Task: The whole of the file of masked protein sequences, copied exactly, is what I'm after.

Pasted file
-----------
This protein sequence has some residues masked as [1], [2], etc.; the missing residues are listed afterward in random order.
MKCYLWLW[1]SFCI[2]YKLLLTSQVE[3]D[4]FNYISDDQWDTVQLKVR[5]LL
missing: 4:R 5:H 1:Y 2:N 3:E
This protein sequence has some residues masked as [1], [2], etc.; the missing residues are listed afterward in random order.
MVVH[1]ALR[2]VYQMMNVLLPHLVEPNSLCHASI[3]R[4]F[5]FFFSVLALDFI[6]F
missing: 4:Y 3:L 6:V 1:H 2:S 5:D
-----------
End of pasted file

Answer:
This protein sequence has some residues masked as [1], [2], etc.; the missing residues are listed afterward in random order.
MKCYLWLW[1]SFCI[2]YKLLLTSQVE[3]D[4]FNYISDDQWDTVQLKVR[5]LL
missing: 4:R 5:H 1:Y 2:N 3:E
This protein sequence has some residues masked as [1], [2], etc.; the missing residues are listed afterward in random order.
MVVH[1]ALR[2]VYQMMNVLLPHLVEPNSLCHASI[3]R[4]F[5]FFFSVLALDFI[6]F
missing: 4:Y 3:L 6:V 1:H 2:S 5:D